10.20.1: Determine whether the vector v is a convex combination of the vecto...
 10.20.2: Verify Equation 7 for the two triangulations given in Figure 10.20.4.
 10.20.3: Let an affine transformation be given by a 2 2 matrix M and a twod...
 10.20.4: (a) Exhibit a triangulation of the points in Figure 10.20.4 in whic...
 10.20.5: Find the matrix M and twodimensional vector b that define the affi...
 10.20.6: (a) Let a and b be linearly independent vectors in the plane. Show ...
 10.20.7: (a) What can you say about the coefficients , , and that determine ...
 10.20.8: (a) The centroid of a triangle lies on the line segment connecting ...
 10.20.T1: To warp or morph a surface in we must be able to triangulate the su...
 10.20.T2: To warp or morph a solid object in we first partition the object in...
Solutions for Chapter 10.20: Warps and Morphs
Full solutions for Elementary Linear Algebra: Applications Version  10th Edition
ISBN: 9780470432051
Solutions for Chapter 10.20: Warps and Morphs
Get Full SolutionsChapter 10.20: Warps and Morphs includes 10 full stepbystep solutions. Elementary Linear Algebra: Applications Version was written by and is associated to the ISBN: 9780470432051. This expansive textbook survival guide covers the following chapters and their solutions. Since 10 problems in chapter 10.20: Warps and Morphs have been answered, more than 15434 students have viewed full stepbystep solutions from this chapter. This textbook survival guide was created for the textbook: Elementary Linear Algebra: Applications Version, edition: 10.

Back substitution.
Upper triangular systems are solved in reverse order Xn to Xl.

CayleyHamilton Theorem.
peA) = det(A  AI) has peA) = zero matrix.

Column picture of Ax = b.
The vector b becomes a combination of the columns of A. The system is solvable only when b is in the column space C (A).

Complex conjugate
z = a  ib for any complex number z = a + ib. Then zz = Iz12.

Cyclic shift
S. Permutation with S21 = 1, S32 = 1, ... , finally SIn = 1. Its eigenvalues are the nth roots e2lrik/n of 1; eigenvectors are columns of the Fourier matrix F.

Dimension of vector space
dim(V) = number of vectors in any basis for V.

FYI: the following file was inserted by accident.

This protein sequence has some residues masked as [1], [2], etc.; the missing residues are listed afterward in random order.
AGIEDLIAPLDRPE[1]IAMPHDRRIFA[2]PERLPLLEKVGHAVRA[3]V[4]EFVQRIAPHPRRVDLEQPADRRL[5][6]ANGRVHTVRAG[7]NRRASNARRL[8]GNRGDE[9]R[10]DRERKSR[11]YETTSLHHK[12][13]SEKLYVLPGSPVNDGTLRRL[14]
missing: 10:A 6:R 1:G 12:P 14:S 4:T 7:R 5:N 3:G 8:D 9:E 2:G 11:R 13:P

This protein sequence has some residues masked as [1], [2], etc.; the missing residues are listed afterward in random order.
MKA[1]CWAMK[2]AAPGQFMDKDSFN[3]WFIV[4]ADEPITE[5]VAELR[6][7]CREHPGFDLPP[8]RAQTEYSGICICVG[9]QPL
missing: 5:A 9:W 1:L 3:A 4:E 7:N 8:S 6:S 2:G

Distributive Law
A(B + C) = AB + AC. Add then multiply, or mUltiply then add.

Fibonacci numbers
0,1,1,2,3,5, ... satisfy Fn = Fnl + Fn 2 = (A7 A~)I()q A2). Growth rate Al = (1 + .J5) 12 is the largest eigenvalue of the Fibonacci matrix [ } A].

Hankel matrix H.
Constant along each antidiagonal; hij depends on i + j.

Norm
IIA II. The ".e 2 norm" of A is the maximum ratio II Ax II/l1x II = O"max· Then II Ax II < IIAllllxll and IIABII < IIAIIIIBII and IIA + BII < IIAII + IIBII. Frobenius norm IIAII} = L La~. The.e 1 and.e oo norms are largest column and row sums of laij I.

Nullspace matrix N.
The columns of N are the n  r special solutions to As = O.

Polar decomposition A = Q H.
Orthogonal Q times positive (semi)definite H.

Reduced row echelon form R = rref(A).
Pivots = 1; zeros above and below pivots; the r nonzero rows of R give a basis for the row space of A.

Reflection matrix (Householder) Q = I 2uuT.
Unit vector u is reflected to Qu = u. All x intheplanemirroruTx = o have Qx = x. Notice QT = Q1 = Q.

Similar matrices A and B.
Every B = MI AM has the same eigenvalues as A.

Subspace S of V.
Any vector space inside V, including V and Z = {zero vector only}.

Sum V + W of subs paces.
Space of all (v in V) + (w in W). Direct sum: V n W = to}.

Symmetric matrix A.
The transpose is AT = A, and aU = a ji. AI is also symmetric.

Transpose matrix AT.
Entries AL = Ajj. AT is n by In, AT A is square, symmetric, positive semidefinite. The transposes of AB and AI are BT AT and (AT)I.

Vector v in Rn.
Sequence of n real numbers v = (VI, ... , Vn) = point in Rn.